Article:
That should have led to Saifullah’s release too, but as I explained at the time, “there is no guarantee that his father will also be released, because, although the profound doubts about the reliability of those who, under duress, accused him of being knowingly involved with Al-Qaeda are just as applicable to the case against Saifullah Paracha, the horrible truth about Guantánamo is that suspicions are regarded as far more compelling than evidence.”
That position, thankfully, has now been abandoned by the US authorities, and it is to be hoped that he will soon be released, to be reunited with his family. On Monday, the Associated Press reported that his attorney, Shelby Sullivan-Bennis, “said she thinks he will be returned home in the next several months.” As she explained, “The Pakistanis want him back, and our understanding is that there are no impediments to his return” — although it should be noted that US law currently demands that Congress must be given 30 days’ notice before any Guantánamo prisoner is released.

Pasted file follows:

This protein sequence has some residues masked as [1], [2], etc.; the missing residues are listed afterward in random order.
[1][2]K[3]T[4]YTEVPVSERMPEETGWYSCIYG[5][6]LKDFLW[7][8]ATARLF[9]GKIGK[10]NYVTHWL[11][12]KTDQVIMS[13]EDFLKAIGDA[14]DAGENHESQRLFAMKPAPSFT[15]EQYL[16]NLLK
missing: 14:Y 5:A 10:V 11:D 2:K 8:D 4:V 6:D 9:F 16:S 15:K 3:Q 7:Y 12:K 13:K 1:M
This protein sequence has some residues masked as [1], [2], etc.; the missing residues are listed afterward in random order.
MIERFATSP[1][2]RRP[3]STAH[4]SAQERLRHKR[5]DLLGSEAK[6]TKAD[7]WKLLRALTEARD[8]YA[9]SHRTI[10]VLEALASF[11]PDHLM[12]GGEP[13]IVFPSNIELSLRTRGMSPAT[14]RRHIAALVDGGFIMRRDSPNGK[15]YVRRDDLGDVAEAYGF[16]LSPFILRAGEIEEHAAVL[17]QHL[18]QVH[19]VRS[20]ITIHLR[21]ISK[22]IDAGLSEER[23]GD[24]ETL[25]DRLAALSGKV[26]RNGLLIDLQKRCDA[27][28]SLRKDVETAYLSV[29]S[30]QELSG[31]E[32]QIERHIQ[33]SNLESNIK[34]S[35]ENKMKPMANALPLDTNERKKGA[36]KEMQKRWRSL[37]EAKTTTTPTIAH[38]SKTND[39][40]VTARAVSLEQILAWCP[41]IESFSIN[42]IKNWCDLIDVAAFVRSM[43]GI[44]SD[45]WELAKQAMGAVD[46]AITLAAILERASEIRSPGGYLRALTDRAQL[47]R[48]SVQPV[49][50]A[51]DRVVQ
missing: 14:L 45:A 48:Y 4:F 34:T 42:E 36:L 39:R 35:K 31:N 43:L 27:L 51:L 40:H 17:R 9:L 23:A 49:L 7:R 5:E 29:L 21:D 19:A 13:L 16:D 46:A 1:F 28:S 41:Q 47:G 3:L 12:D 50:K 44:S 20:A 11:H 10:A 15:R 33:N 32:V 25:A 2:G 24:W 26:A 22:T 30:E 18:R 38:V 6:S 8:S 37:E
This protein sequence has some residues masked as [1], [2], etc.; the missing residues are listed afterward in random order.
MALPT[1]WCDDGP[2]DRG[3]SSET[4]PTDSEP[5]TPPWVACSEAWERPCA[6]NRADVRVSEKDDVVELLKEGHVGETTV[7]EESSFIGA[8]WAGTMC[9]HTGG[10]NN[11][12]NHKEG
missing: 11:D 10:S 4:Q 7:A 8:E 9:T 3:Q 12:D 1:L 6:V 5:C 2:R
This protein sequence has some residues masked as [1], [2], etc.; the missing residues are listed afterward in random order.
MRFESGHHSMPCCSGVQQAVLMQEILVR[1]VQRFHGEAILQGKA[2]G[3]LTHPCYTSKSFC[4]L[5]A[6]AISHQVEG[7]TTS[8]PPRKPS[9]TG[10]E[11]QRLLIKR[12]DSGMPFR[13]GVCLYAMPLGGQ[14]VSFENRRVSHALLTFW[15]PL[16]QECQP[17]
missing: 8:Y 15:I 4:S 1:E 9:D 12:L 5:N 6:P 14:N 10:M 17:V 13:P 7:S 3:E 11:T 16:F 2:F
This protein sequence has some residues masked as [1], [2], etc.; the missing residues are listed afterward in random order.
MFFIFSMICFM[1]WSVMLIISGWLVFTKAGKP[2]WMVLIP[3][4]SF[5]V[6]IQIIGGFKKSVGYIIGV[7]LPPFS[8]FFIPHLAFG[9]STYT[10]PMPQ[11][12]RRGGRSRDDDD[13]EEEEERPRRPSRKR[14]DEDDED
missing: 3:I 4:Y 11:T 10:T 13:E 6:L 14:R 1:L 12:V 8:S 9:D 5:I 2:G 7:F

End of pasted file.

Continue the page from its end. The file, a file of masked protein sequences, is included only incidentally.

Abdul Rahim Ghulam Rabbani
In the case of Abdul Rahim Ghulam Rabban, a Pakistani national of Rohingya origin, who was born and raised in Saudi Arabia, the board’s decision to approve him came as a complete surprise.